Below, you can find part of an analysis of the poem ‘Remember’ by Christina Rossetti, tailored towards GCSE / IGCSE students but also useful for those studying at a higher level.
The speaker first asks the addressee to remember her when she’s gone ‘away’, in other words when she has died and is in the afterlife – when it’s no longer possible for her to hold his hand, or to choose to leave or stay with him.
In lines 4-8 she says also to remember her after they stop planning their future together – and to only remember (nothing more), because praying or trying to help her will do no good after she’s dead.
Lines 9-14 shift in a tone slightly, and contradict the earlier ideas in the poem – the speaker now says for the addressee not to worry or grieve over forgetting her, and if her memory ever causes him pain, she would prefer that he forgets her and is happy, instead of remembering her and being sad.
- Rossetti came from a family of writers and artists, her brother Dante Gabriel was also a famous poet and Pre-Raphaelite painter. She spent many years caring for their mother, remaining unmarried in later life and staying at home where she read a lot and wrote poetry.
- Rossetti was highly religious, and dedicated her life to her Anglo-Catholic (Christian) faith – she refused three marriage proposals for religious reasons. She would have believed in an afterlife, so her poem ‘Remember’ should be analysed from the point of view of someone who believes in life after death.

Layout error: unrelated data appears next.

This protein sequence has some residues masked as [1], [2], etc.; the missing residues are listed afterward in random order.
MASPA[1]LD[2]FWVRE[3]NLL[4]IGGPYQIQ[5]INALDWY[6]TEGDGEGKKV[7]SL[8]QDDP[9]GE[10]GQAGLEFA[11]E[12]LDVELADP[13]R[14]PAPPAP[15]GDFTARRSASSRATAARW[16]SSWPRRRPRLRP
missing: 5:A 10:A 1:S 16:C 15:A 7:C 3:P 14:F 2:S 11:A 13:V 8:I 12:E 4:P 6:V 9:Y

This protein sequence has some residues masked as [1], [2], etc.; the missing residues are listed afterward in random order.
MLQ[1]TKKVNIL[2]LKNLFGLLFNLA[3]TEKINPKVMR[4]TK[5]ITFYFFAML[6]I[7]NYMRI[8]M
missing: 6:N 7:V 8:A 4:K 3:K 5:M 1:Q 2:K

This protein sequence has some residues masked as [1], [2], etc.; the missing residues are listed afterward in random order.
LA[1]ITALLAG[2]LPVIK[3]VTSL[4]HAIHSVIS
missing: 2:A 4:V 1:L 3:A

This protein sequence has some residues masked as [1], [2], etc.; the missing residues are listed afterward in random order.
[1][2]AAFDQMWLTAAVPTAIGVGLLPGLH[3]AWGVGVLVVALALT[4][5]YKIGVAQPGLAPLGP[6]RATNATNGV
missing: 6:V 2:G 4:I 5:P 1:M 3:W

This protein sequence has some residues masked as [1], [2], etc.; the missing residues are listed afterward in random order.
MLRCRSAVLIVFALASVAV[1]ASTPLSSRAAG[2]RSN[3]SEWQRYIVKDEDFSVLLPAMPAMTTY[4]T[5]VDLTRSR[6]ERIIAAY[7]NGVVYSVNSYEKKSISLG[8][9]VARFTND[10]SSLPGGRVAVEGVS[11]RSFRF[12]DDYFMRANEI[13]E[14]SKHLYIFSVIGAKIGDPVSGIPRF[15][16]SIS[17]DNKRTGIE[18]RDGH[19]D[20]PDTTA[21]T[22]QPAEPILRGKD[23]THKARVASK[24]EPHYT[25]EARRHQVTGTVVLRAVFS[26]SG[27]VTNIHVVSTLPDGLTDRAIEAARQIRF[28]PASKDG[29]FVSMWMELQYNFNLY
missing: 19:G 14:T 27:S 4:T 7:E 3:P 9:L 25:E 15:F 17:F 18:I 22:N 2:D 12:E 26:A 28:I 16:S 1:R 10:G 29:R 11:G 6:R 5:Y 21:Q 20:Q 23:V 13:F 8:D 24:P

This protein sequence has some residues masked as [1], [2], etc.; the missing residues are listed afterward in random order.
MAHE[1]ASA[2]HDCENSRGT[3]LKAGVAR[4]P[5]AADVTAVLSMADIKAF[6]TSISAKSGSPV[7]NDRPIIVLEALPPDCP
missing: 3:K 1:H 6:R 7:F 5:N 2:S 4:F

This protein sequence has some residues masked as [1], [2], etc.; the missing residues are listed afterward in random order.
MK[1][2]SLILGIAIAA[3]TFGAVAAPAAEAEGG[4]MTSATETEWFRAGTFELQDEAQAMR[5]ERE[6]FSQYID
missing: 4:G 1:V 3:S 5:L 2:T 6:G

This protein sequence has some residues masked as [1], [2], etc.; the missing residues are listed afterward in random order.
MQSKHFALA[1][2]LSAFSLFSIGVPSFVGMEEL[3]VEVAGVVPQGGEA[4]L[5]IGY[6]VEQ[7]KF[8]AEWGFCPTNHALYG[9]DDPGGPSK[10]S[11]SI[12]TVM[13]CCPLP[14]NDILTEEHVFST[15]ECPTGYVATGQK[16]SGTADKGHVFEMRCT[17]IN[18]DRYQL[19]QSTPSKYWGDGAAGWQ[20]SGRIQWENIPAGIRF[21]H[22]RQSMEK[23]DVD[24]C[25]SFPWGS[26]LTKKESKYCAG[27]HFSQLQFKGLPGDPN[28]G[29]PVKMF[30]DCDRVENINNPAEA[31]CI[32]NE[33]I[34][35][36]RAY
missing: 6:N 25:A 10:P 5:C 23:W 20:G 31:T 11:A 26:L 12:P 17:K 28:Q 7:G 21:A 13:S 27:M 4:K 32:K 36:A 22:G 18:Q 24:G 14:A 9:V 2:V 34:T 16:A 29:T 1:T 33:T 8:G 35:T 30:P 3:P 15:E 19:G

- She was only 19 years old when she wrote the poem in 1849 – but she had experienced caring for her dying father who suffered from tuberculosis and depression, so perhaps the poem reflects this experience – she may be using the poem to explore her attitude to death and how to cope with grief, or she may be fantasising about her own death in the future and how she’ll be remembered.
- Rossetti is thought of as a typically Victorian poet, her view often represents the traditional Victorian attitude of the time. In ‘Remember’, however, she is slightly challenging the traditional Victorian ritual of mourning – typically, people at this time were supposed to spend a long time ‘in mourning’ – a state of sadness and serious reflection where after a loved one died they were not allowed to participate in enjoyable social activities and instead reflect on death. They wore black mourning clothes to demonstrate to others in society that they were remembering their dead, these clothes were also a symbol of spiritual darkness.
- Emotions vs Reason
Thanks for reading! If you’re studying this particular poem, you can buy our detailed study guide here. This includes:
- Story + Summary
- Speaker + Voice
- Language Feature Analysis
- Form and Structure Analysis
- Attitudes + Messages
- Themes + Deeper Ideas
- Key Quotations
- Extra tasks to complete by yourself